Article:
So we need to fix our eyes on Jesus not on statistics or news stories or human thinking.  We need to fill our minds with His great works and read testimonies of how Jesus does the impossible so our faith rises as we realise that He is able to do far more than we could ask or imagine.

God can renew all things

Nothing that happens is beyond God’s ability to redeem.  Whether we’re struggling with something that happened in our upbringing or a sin that we committed. Or whether we worried for our children that have experienced some trauma or other experience.  Nothing is impossible.  God can renew all things so that like Joseph we can say:

You intended to harm me, but God intended it for good to accomplish what is now being done, the saving of many lives. (Gen 50:20)

Let me give you an example from my own life.  One scene from my childhood that used to hold me captive was where my earthly father lined me and brothers up to find out who had done something wrong.  When all of us denied doing it I remember him screaming sarcastically how “Mr Nobody” had done it.  I think that we were all punished but it’s harder for me to remember that now as during a prayer time I was recalling this scene and asked for Jesus to show where He was.  I saw Him lined up next to us boys and when my father asked who’d done it – Jesus stepped forward and said “I did”.  Not only has the pain of this memory been removed but it has now become transformed in a place of glorious encounter with Jesus.

Can you see that like Joseph, God is not just going to enable us to forget our pain or even just come to a place where we can forgive those who hurt us – He’s going to transform the pain so that it becomes a source of grace.  We see this also in Isaiah:

…and by his wounds we are healed (Isa 53:5b)

Jesus wounds are a source of grace to us.  Jesus’ wounds are not something he has to forget or erase or just forgive – they have become glorious.  So much so that we see in Revelation 5 the whole of heaven worshipping the lamb who was slain.

This is true for us and our children – where there is wounding through relationships or sexuality there is not just healing available but there is a renewing so that it becomes a source of grace and healing to others.  Why are my wife and I passionate about bringing help and healing to others in the area of sexuality?  It’s because we have received grace to deliver us and transform us from our sexual dysfunctions, abuse and addictions.  So we are passing on the overflowing grace that we have received.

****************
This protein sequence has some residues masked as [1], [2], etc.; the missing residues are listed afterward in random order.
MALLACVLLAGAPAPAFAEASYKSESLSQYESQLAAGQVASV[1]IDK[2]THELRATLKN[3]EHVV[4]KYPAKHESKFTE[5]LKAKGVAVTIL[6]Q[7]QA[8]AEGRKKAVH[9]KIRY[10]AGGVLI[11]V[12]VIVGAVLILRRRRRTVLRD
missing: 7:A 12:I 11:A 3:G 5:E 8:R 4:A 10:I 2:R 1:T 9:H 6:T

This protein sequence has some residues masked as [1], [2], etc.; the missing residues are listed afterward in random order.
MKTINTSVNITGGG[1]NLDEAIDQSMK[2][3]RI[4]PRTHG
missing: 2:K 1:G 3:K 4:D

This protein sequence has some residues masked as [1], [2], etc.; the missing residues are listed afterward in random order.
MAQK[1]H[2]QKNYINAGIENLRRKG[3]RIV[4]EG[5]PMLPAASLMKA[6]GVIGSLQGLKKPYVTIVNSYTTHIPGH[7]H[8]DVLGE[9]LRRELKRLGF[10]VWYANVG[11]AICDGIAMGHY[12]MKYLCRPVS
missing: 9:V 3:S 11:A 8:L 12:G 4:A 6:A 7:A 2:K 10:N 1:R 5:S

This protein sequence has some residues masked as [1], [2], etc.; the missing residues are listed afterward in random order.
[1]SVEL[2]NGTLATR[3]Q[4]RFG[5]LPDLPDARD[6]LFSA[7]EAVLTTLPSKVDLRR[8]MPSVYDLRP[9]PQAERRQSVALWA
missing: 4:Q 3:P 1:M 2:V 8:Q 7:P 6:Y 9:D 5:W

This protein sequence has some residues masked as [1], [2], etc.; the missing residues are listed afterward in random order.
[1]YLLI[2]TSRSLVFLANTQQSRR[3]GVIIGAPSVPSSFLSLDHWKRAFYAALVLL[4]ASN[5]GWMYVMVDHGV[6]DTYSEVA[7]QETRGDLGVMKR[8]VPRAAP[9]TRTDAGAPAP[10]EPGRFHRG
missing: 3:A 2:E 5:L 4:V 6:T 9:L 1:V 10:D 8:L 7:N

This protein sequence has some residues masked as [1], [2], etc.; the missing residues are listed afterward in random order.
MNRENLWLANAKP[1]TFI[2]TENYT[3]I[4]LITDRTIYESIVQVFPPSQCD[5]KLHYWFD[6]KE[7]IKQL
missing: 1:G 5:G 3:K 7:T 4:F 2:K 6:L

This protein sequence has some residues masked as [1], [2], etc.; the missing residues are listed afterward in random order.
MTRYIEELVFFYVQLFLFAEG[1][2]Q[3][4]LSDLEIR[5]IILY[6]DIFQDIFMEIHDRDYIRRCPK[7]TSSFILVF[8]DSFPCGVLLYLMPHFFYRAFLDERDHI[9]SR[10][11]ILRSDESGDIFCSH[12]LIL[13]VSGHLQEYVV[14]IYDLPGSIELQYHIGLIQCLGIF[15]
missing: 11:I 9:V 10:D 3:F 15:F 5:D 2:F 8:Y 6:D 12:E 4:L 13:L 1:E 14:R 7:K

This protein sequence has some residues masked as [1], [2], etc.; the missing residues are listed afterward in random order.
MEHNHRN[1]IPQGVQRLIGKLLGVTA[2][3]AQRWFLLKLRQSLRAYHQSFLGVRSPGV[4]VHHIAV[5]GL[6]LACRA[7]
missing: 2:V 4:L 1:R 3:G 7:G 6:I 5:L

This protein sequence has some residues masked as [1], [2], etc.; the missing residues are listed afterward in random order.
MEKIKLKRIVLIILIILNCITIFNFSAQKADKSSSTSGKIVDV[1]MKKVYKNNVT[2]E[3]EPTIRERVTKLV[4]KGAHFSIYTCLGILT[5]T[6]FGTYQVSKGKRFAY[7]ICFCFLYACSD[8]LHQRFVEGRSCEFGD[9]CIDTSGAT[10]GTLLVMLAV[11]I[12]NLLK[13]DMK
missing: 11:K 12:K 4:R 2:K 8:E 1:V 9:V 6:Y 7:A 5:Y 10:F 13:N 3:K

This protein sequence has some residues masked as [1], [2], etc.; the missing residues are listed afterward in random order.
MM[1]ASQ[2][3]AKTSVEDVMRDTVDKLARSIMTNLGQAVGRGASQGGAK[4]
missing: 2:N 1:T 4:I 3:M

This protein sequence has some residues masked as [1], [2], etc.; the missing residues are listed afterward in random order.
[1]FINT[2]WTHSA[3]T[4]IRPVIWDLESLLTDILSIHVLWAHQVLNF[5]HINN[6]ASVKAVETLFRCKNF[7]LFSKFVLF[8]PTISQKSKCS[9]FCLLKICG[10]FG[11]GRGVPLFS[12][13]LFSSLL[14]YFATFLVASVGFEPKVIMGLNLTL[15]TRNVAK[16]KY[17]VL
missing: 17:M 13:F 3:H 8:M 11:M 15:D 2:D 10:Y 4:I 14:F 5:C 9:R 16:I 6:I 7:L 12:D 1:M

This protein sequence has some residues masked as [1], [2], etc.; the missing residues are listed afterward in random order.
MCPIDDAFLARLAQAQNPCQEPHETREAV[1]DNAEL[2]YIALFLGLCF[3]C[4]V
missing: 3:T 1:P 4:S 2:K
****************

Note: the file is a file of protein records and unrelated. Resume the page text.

So be encouraged.  Nothing is impossible for our God!

Don’t live in fear or what may happen to your children, God is bigger.  Yes we’ll do our best – but we have a God who can transform even the worst situations.

Bringing about the changes

So if there’s trauma in your life or your children’s then seek help. We recommend sozo, restoring the foundations, liebusters and freedom in Christ as great places to find healing and transformation.

If there’s sin then confess it – bring it into the light. He already knows – but there is something powerful about confessing it that brings healing (Jas 5:16a). Be honest with God: I remember a conversation with God I had many years ago where I was honest with Him about how I liked a particular sin. There was such power released by that admission – much more than a “pretending” which never touched my heart.  It was then that change began to happen in my life.  Even more powerful is confessing with other brothers and sisters in Christ.  An army doesn’t send in one soldier at a time to battle the enemy.  They go together – so too with us fighting against sin.

Confessing sin destroys its power over us.  It wants to keep us ashamed and isolated.  So too with our children – keep the channels open and withhold judgement – we want to be someone they can come to when they get in a mess.  As their confession will help set them free.  And if we want them to confess to us then we should be modelling confession to them.  I regularly have to apologise to my children for the times when I “lose the plot”.  This doesn’t undermine my authority as a father – rather it shows that there is a higher authority that I submit to.  And as a result because of this my children feel able to confess their problems to me and receive forgiveness.